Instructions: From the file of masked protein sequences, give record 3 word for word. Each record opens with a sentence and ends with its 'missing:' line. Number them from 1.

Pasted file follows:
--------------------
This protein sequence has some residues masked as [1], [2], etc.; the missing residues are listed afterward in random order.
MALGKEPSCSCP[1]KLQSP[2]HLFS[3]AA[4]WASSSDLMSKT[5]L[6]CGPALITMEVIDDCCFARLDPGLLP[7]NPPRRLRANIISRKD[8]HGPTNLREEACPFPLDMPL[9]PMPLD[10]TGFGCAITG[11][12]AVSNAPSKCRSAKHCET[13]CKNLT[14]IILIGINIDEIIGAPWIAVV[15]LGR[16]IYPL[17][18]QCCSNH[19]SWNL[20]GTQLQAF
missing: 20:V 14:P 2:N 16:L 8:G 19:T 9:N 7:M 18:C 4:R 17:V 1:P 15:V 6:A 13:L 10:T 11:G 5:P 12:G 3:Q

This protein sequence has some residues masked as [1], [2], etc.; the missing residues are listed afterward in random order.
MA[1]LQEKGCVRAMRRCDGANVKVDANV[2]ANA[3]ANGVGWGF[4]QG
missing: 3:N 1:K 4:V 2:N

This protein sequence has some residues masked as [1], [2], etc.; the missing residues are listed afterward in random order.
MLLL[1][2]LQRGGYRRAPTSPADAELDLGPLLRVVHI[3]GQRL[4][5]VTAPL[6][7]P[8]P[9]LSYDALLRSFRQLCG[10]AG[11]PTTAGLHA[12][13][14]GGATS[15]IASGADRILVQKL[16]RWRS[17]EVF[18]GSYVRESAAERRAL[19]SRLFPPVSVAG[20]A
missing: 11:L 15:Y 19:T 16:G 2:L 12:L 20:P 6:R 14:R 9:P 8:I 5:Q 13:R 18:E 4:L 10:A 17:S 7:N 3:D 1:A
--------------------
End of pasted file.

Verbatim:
This protein sequence has some residues masked as [1], [2], etc.; the missing residues are listed afterward in random order.
MLLL[1][2]LQRGGYRRAPTSPADAELDLGPLLRVVHI[3]GQRL[4][5]VTAPL[6][7]P[8]P[9]LSYDALLRSFRQLCG[10]AG[11]PTTAGLHA[12][13][14]GGATS[15]IASGADRILVQKL[16]RWRS[17]EVF[18]GSYVRESAAERRAL[19]SRLFPPVSVAG[20]A
missing: 11:L 15:Y 19:T 16:G 2:L 12:L 20:P 6:R 14:R 9:P 8:I 5:Q 13:R 18:E 4:L 10:A 17:S 7:N 3:D 1:A